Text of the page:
Ann Hornaday reviews 'Sparkle'
By Ann Hornaday
Friday, August 17, 2012
A sudsy, eye-catching bauble that should have been a pop-infused piece of escapism but instead turned into an unwitting elegy, “Sparkle” arrives freighted with more than its share of expectations. A re-make of the beloved 1976 musical starring Irene Cara (and, not incidentally, featuring the music of Curtis Mayfield), the updated version will forever be known the final screen appearance of Whitney Houston, who died in February during post-production.
While “Sparkle” doesn’t give the audience a lasting memory of Houston’s voice at its most soaring, it does manage to provide a lingering sense of loss, mixed with celebration and grim irony. Houston plays the disapproving mother of a daughter who longs to make it big as a singer; in a role that plays like a cautionary mirror version of Houston’s own fatal battles, she warns against the depredations of an entertainment industry that indulges and exploits young talent just as intently as it nurtures it.
Happily, though, Houston’s presence in “Sparkle” isn’t maudlin or discomfiting. She even has some wonderfully amusing scenes as Emma, the tight-lipped, kerchiefed martinet whose Saturday-night refrain to her girls is always the same: “Curl your hair. Go to bed. Church tomorrow.”
Whether they listen is another story. As “Sparkle” opens, in Detroit in 1968, Sister (Carmen Ejogo) and her little sister Sparkle (Jordin Sparks) have snuck out to a nightclub where Sparkle has convinced her sister to sing one of the songs she’s written. (And yes, that’s Cee Lo Green in a blink-and-you’ll-miss-him early cameo.)
In the course of Sister’s vamping, bombshell debut, she and Sparkle attract the attention of a newbie manager named Stix (Derek Luke), who eventually will persuade them to try for the big time; even Sister and Sparkle’s level-headed sister Dee (Tika Sumpter) will agree to don all manner of sequins, wigs and eyelashes-out-to-here in an effort to help Sparkle achieve her dreams. One of the film’s most satisfying moments is when Dee -- who has taken sharp note of the changes sweeping black culture in that era -- abandons her processed bob for a chic, close-cropped natural cut.
Fans familiar with the original -- or any number of backstage showbiz morality tales -- know that plenty of hardship must ensue before inevitable, glitzy triumph. Sister will take up with a no-count comedian named Satin (played with appropriately silky, sinister aplomb by Mike Epps), and Emma -- a former singer herself -- will do all she can to keep her kids from making the same mistakes she did.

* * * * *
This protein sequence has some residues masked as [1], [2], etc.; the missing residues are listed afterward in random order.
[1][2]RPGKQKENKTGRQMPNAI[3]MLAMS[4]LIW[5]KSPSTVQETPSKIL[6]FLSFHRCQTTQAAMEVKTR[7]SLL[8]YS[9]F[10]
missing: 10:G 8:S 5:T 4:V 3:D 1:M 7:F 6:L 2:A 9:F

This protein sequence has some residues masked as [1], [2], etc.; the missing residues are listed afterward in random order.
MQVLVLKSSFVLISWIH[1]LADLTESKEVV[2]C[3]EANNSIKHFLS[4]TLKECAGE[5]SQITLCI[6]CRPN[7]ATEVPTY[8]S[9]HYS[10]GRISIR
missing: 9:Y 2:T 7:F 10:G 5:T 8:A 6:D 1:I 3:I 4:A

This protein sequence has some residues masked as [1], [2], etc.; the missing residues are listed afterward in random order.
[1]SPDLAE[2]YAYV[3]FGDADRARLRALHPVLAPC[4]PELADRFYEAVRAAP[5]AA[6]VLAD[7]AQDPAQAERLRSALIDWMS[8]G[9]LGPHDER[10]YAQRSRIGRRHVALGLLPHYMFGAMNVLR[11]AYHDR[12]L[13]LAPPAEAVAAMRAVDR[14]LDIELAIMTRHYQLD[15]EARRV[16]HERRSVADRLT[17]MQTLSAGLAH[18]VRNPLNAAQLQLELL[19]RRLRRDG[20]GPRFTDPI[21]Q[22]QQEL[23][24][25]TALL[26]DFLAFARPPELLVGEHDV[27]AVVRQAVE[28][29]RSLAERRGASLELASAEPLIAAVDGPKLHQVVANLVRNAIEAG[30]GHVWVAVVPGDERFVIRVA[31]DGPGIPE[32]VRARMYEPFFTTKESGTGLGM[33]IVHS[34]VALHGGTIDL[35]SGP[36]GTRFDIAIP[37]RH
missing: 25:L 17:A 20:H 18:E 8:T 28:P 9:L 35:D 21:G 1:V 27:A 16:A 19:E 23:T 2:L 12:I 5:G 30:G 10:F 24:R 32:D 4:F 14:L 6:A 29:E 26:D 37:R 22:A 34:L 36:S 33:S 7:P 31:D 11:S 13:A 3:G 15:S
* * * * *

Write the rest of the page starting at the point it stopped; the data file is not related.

But in between the obstacles, “Sparkle” trafficks in the same gorgeous Motown style -- sonic and visual -- that made the original film, and “Dreamgirls” after it, such delectable fun. The pulp melodrama may be slathered on like so much frosted pink lip gloss, but director Salim Akil (“Jumping the Broom”) knows just when to cut it with a dollop of warmth or down-home humor. (The scene in which Sister brings Satin home for Sunday dinner rings with particular flinty honesty about tensions within the African American community.)
The filmmakers have kept Mayfield’s stand-out songs from the original, including “Jump,” “Hooked On Your Love” and “Something He Can Feel,” performed by Ejogo with a sinuous sulk. The tunes contributed by R. Kelly don’t quite hold up, in part because their arrangements feel so jarringly of-this-moment. But Sparks does a terrific job with her big number, a barn burner called “One Wing” on which she holds her own before three backup singers, an orchestra and an enormous gospel choir.
Even when Mara Brock Akil’s script descends into lurid, hackneyed schematics, the performances in “Sparkle” possess verve and seriousness, especially those by Luke (a consistently appealing screen presence) and the attractive main actresses, who judiciously balance earthy focus and divalike fabulosity. For her part, Houston delivers a steady, if muted, rendition of the classic hymn “His Eye is on the Sparrow,” which finds her in dramatically diminished voice but powerful emotional form.
“Sparkle” may have begun as nothing more than a tuneful, diverting nostalgia trip, but it turns out to be a surprisingly poignant swan song.
Contains mature thematic content involving domestic abuse and drug abuse, some violence, profanity and smoking.